I'm sure we've all had the experience of discovering a new author whose work resonates within us, who confirms and enlarges our view of the cosmos- both vertical and horizontal. After the first book, we look up their bibliography and are either disappointed that they only have one or two works- Harper Lee? Jetta Carleton?- or are overjoyed at the lengthy banquet table awaiting us.
Now we know that not every work will be equally fine, that there will be a few mis-fires or rough spots and that some will speak to us more than others. But that's okay- that's human nature.
My most recent find was this gentleman:
Roberston Davies, Canadian man of letters. Who wrote, besides several trilogies of novels, plays, essays and collected letters. I've collected all of the novels, but one, and some of the essays through diligent searching at Half-Price Books. (Yes, I could buy them off ABE or Amazon, but what would be the fun in that?)
I have one book of essays that I'm holding onto unread as a hedge against national angst, sort of like those hermetically sealed containers of heirloom seeds.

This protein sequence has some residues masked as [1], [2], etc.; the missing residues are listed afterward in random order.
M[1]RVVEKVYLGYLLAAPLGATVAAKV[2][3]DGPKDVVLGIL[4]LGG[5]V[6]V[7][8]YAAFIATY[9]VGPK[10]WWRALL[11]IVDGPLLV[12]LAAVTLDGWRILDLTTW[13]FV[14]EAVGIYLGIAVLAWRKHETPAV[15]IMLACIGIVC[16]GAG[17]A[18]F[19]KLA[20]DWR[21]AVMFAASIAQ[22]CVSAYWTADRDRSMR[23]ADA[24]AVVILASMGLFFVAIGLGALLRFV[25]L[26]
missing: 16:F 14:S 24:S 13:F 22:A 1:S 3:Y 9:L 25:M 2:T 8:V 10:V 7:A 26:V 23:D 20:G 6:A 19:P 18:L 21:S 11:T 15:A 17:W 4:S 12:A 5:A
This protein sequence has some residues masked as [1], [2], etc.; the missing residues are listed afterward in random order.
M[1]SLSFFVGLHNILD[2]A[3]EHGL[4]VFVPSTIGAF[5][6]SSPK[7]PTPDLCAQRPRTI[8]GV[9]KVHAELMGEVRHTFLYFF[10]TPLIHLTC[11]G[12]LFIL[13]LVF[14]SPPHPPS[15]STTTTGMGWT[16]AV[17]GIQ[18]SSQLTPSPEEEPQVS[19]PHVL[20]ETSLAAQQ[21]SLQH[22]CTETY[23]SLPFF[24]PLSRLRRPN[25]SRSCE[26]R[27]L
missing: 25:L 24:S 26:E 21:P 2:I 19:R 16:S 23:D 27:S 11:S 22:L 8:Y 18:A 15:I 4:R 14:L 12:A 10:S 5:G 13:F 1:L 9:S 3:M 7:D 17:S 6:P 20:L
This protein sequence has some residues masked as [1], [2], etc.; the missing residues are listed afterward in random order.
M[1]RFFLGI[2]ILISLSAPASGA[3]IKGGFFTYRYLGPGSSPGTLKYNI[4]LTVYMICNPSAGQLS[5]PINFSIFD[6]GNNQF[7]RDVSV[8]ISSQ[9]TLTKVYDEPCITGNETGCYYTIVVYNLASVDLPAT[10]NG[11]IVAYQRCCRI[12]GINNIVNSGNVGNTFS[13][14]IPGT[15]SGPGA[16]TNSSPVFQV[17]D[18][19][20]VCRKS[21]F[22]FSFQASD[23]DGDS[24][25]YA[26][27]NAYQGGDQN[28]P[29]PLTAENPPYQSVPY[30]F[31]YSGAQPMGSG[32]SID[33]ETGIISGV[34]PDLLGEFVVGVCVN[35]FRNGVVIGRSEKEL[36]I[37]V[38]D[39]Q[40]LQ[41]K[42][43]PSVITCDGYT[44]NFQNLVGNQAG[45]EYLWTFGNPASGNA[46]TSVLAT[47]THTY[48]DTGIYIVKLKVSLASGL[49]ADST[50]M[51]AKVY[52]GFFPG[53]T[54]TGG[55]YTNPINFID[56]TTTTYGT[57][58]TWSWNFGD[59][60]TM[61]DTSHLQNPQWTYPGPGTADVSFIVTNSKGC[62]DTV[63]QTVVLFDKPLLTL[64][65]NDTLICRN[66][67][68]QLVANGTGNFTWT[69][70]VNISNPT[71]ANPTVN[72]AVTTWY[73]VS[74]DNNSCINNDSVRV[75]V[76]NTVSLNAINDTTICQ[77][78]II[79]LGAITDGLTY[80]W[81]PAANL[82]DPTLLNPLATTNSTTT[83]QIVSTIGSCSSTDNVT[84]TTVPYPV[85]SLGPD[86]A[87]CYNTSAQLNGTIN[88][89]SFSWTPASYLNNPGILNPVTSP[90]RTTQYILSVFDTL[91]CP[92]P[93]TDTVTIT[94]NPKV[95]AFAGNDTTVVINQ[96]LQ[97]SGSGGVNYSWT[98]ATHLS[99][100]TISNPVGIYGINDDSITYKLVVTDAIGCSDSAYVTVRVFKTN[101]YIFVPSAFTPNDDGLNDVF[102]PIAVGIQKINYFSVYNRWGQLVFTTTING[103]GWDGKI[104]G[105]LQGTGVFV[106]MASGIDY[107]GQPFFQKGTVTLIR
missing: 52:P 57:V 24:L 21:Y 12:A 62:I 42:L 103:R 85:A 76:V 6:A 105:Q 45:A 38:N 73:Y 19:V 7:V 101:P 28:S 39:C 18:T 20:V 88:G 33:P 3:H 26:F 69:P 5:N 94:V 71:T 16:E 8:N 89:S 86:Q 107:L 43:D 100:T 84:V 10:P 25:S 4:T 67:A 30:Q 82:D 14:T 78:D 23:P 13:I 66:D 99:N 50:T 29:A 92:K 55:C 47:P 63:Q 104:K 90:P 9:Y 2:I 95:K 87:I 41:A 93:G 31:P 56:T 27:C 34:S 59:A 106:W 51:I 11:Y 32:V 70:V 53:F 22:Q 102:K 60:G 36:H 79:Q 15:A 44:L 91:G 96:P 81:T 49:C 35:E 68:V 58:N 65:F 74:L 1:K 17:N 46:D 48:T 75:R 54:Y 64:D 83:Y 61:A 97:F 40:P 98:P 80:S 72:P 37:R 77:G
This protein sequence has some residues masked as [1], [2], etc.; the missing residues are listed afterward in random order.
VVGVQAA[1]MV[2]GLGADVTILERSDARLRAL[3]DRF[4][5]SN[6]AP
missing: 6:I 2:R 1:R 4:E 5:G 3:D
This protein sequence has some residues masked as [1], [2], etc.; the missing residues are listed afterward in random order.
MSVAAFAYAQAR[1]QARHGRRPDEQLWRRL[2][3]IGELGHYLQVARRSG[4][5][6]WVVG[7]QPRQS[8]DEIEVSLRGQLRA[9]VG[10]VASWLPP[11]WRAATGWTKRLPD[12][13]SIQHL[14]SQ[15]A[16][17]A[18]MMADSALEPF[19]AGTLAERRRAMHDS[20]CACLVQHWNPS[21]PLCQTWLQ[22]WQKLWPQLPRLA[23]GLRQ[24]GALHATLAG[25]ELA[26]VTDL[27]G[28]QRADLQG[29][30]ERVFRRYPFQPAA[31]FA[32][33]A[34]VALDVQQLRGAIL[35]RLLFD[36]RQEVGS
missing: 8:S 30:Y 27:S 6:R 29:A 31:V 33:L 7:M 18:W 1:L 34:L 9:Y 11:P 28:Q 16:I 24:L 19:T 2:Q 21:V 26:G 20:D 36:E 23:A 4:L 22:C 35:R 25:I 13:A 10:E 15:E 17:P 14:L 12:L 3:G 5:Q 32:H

But now I have a new crush, who I found via a path that led from Frances Moore Lappe (I was trying to read variant views), to Day, to Schumacher, to Belloc, to finally... James V. Schall, S.J.
Luckily for me, Fr. Schall, who is a professor at Georgetown, is a very prolific writer and will keep me happily occupied for quite a while.
I'm an avid reader at One Cosmos, but recognize that much of GB's sideboard recommendations are above my ready comprehension level. But Fr. Schall, while certainly not 'lite', which would be a gross insult, is 'less dense'. A good choice for the medium-speed among us.
In fact, once I finish "On the Unseriousness of Human Affairs", I shall tackle the 25 volumes list of "These-People-Tell-The-Truth-Books" in its Appendix.